What we mean by this is the disingenuous responses. So, remember that an interview is for both the employer and the interviewee. It’s important to be honest and authentic to your interests, your skills, and your experience so both parties have the opportunity to assess if this is a good fit. 

Mac Prichard:

Why do you think applicants think they should pretend to be something they’re not? 

Danelle Robertson: 

I think we put a lot of pressure on ourselves when we’re interviewing that we want to deliver the perfect interview. And what I think is most important is the preparation. So really looking at the position’s description, looking at the essential functions, identify the strengths that you have that drew you into the position. In addition, looking at the organization, the mission, the values and finding where you align. 

When you’re preparing for that interview, it’s much easier to talk about the things you know that you bring to this position that are going to make you a good fit for the position and then finding ways to present that. So, it’s really important that people remember being themselves is better for them and for the interviewer to assess the position and the person and decide if it’s the right fit. 

Mac Prichard:

I love those tips. They’re so practical, and they’re all simple steps that people can take. Why do you think, Danelle, that some candidates don’t follow that advice?

Danelle Robertson: 

I think we get caught up in the internet searches of Googling; what are the questions I should prepare for? And what are the right responses? And there is no right or wrong answer in an interview, and I think that’s important for people to note.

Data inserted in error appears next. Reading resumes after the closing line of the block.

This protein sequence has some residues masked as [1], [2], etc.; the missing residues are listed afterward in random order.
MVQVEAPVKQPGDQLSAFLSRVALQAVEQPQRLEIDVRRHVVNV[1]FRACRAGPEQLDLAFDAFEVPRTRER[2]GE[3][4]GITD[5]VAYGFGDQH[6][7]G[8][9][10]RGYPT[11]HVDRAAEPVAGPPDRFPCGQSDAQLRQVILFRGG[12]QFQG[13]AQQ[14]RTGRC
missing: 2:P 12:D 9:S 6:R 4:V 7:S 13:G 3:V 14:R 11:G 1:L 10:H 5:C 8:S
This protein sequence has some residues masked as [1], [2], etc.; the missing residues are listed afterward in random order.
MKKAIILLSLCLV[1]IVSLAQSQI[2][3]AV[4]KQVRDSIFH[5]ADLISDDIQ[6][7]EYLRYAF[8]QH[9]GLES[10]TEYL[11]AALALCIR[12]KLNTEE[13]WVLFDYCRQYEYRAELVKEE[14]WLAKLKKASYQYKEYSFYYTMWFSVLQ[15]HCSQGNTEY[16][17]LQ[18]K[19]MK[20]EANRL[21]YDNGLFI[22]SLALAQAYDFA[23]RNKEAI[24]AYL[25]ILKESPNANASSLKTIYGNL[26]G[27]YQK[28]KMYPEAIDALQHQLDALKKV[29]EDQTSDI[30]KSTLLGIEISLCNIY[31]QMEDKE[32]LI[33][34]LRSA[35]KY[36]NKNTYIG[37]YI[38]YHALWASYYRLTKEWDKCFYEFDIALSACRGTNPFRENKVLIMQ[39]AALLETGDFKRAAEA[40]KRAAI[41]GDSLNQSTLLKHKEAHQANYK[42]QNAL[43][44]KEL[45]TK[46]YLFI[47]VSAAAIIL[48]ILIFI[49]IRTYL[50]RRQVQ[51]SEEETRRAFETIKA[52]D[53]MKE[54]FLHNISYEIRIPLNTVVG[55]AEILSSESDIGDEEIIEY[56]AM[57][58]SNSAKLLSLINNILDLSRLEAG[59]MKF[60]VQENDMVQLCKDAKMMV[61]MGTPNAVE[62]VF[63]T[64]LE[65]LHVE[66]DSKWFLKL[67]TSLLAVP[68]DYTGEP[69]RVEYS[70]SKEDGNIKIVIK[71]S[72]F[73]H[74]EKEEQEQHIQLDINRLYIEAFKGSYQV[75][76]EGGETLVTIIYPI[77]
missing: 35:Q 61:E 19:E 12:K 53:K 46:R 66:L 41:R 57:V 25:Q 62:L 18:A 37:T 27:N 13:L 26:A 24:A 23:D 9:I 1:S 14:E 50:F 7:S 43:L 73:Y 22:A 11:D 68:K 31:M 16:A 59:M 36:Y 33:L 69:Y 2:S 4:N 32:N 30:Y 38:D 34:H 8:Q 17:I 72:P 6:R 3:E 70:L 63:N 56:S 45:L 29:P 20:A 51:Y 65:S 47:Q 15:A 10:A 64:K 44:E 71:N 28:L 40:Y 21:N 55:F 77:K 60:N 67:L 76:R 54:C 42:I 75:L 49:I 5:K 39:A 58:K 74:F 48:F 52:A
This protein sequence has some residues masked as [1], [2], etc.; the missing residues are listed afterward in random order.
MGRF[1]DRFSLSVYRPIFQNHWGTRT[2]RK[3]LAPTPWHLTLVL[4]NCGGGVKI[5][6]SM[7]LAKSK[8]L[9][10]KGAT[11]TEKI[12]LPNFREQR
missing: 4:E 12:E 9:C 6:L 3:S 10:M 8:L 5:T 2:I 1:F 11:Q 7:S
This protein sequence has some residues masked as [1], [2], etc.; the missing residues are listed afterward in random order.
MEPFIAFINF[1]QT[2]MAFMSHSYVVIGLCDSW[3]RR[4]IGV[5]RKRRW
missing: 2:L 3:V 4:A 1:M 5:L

The most important thing is for you to have, again, that preparation. Have those specific examples that you can draw from, those experiences ready to go, and that could be just thinking about them ahead of time. I do recommend people maybe say them out loud to themselves, either in the mirror or just out loud to themselves in a room, so they can kind of practice what they sound like. 

But it’s really important that you’re able to, let’s say you’re applying for a project manager, and you are looking at the position description, and you’ve identified meeting deadlines, collaborations, and teamwork, and being highly organized are key attributes for this position, and those are things that you’ve identified as being strengths of yours. So really looking at ways you’ve met deadlines, ways you’ve collaborated with your team or a cross-department, and how successful those examples can be.